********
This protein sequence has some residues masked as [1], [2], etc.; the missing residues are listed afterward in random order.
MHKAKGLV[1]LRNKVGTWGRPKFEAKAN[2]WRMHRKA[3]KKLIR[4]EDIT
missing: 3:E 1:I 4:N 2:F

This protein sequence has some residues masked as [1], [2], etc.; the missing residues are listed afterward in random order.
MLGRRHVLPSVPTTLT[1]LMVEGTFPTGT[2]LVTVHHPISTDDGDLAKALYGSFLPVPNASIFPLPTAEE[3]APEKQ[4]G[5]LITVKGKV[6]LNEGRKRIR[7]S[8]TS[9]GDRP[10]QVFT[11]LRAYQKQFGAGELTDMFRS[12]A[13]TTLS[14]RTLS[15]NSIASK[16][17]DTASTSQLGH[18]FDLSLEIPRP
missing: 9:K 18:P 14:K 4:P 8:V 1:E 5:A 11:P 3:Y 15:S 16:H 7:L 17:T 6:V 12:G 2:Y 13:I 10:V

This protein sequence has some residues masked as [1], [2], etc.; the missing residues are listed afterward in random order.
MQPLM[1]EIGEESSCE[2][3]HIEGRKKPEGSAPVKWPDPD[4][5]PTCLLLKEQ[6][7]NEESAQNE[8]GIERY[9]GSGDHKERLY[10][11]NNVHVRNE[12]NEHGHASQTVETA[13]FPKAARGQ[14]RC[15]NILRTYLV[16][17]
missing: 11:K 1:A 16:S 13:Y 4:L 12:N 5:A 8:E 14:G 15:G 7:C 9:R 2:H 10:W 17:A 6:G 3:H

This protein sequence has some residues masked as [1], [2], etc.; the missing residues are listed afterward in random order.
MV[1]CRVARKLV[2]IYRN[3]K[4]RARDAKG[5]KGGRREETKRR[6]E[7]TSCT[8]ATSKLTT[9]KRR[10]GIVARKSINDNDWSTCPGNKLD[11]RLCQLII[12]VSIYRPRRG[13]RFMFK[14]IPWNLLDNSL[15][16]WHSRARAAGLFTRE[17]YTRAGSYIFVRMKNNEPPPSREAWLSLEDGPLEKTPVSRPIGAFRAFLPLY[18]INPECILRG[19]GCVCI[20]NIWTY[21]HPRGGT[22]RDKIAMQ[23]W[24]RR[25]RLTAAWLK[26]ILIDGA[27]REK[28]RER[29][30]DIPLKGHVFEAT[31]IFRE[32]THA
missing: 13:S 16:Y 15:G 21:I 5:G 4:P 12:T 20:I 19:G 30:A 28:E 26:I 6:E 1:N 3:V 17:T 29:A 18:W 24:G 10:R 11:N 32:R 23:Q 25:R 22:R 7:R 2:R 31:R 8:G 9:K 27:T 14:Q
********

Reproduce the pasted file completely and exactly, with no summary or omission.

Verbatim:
This protein sequence has some residues masked as [1], [2], etc.; the missing residues are listed afterward in random order.
MHKAKGLV[1]LRNKVGTWGRPKFEAKAN[2]WRMHRKA[3]KKLIR[4]EDIT
missing: 3:E 1:I 4:N 2:F

This protein sequence has some residues masked as [1], [2], etc.; the missing residues are listed afterward in random order.
MLGRRHVLPSVPTTLT[1]LMVEGTFPTGT[2]LVTVHHPISTDDGDLAKALYGSFLPVPNASIFPLPTAEE[3]APEKQ[4]G[5]LITVKGKV[6]LNEGRKRIR[7]S[8]TS[9]GDRP[10]QVFT[11]LRAYQKQFGAGELTDMFRS[12]A[13]TTLS[14]RTLS[15]NSIASK[16][17]DTASTSQLGH[18]FDLSLEIPRP
missing: 9:K 18:P 14:K 4:P 8:V 1:E 5:A 11:P 3:Y 15:S 16:H 7:L 17:T 6:V 12:G 2:Y 13:I 10:V

This protein sequence has some residues masked as [1], [2], etc.; the missing residues are listed afterward in random order.
MQPLM[1]EIGEESSCE[2][3]HIEGRKKPEGSAPVKWPDPD[4][5]PTCLLLKEQ[6][7]NEESAQNE[8]GIERY[9]GSGDHKERLY[10][11]NNVHVRNE[12]NEHGHASQTVETA[13]FPKAARGQ[14]RC[15]NILRTYLV[16][17]
missing: 11:K 1:A 16:S 13:Y 4:L 12:N 5:A 8:E 14:G 15:G 7:C 9:R 2:H 10:W 17:A 6:G 3:H

This protein sequence has some residues masked as [1], [2], etc.; the missing residues are listed afterward in random order.
MV[1]CRVARKLV[2]IYRN[3]K[4]RARDAKG[5]KGGRREETKRR[6]E[7]TSCT[8]ATSKLTT[9]KRR[10]GIVARKSINDNDWSTCPGNKLD[11]RLCQLII[12]VSIYRPRRG[13]RFMFK[14]IPWNLLDNSL[15][16]WHSRARAAGLFTRE[17]YTRAGSYIFVRMKNNEPPPSREAWLSLEDGPLEKTPVSRPIGAFRAFLPLY[18]INPECILRG[19]GCVCI[20]NIWTY[21]HPRGGT[22]RDKIAMQ[23]W[24]RR[25]RLTAAWLK[26]ILIDGA[27]REK[28]RER[29][30]DIPLKGHVFEAT[31]IFRE[32]THA
missing: 13:S 16:Y 15:G 21:I 5:G 4:P 12:T 20:I 19:G 30:A 28:E 26:I 6:E 1:N 3:V 17:T 29:A 18:W 24:G 10:R 11:N 32:R 23:Q 25:R 22:R 7:R 2:R 31:R 8:G 9:K 27:T 14:Q